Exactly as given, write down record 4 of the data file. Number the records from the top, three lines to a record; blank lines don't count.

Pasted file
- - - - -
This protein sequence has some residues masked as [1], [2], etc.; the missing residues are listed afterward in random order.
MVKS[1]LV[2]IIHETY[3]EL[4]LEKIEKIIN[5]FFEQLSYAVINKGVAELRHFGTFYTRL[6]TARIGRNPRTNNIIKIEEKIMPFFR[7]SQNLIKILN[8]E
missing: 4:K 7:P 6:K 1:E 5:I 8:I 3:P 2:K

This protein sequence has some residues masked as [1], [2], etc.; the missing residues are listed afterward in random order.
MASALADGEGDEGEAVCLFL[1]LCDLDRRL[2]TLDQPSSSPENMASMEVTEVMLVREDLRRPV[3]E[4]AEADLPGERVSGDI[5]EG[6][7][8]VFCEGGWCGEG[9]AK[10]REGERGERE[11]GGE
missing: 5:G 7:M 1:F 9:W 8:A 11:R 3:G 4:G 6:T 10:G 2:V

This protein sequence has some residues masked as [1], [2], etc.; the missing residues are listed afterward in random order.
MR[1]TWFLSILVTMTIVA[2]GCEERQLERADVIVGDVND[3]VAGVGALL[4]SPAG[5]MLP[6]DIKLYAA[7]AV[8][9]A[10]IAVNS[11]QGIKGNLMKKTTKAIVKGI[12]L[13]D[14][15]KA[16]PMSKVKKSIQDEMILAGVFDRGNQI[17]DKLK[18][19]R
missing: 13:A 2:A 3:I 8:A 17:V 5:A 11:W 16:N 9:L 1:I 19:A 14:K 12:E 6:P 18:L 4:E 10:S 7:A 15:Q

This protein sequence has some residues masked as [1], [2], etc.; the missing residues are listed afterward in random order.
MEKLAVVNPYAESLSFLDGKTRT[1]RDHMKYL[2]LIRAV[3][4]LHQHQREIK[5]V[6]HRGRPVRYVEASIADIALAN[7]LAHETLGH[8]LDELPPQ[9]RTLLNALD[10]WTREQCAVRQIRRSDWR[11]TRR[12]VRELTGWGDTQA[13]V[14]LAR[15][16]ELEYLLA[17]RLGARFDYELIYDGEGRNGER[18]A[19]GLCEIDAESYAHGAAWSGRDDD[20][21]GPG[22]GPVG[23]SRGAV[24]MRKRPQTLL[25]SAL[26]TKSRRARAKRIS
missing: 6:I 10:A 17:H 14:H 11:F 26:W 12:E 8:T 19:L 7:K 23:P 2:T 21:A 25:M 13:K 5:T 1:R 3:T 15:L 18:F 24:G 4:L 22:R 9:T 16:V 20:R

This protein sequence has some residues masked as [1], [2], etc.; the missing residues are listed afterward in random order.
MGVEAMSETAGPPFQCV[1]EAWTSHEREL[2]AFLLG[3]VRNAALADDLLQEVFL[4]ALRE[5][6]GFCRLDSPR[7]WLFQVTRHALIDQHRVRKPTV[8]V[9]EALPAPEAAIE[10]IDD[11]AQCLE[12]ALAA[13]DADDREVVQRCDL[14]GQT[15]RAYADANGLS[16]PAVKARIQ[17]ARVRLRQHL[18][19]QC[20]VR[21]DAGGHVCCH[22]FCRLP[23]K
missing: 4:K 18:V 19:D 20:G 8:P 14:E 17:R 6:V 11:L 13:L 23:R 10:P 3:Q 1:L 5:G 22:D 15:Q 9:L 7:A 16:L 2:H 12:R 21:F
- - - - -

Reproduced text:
This protein sequence has some residues masked as [1], [2], etc.; the missing residues are listed afterward in random order.
MEKLAVVNPYAESLSFLDGKTRT[1]RDHMKYL[2]LIRAV[3][4]LHQHQREIK[5]V[6]HRGRPVRYVEASIADIALAN[7]LAHETLGH[8]LDELPPQ[9]RTLLNALD[10]WTREQCAVRQIRRSDWR[11]TRR[12]VRELTGWGDTQA[13]V[14]LAR[15][16]ELEYLLA[17]RLGARFDYELIYDGEGRNGER[18]A[19]GLCEIDAESYAHGAAWSGRDDD[20][21]GPG[22]GPVG[23]SRGAV[24]MRKRPQTLL[25]SAL[26]TKSRRARAKRIS
missing: 6:I 10:A 17:H 14:H 11:F 26:W 12:E 8:T 19:L 7:K 23:P 2:T 21:A 25:M 13:K 5:T 1:R 3:T 15:L 18:F 24:G 4:L 22:R 9:T 16:V 20:R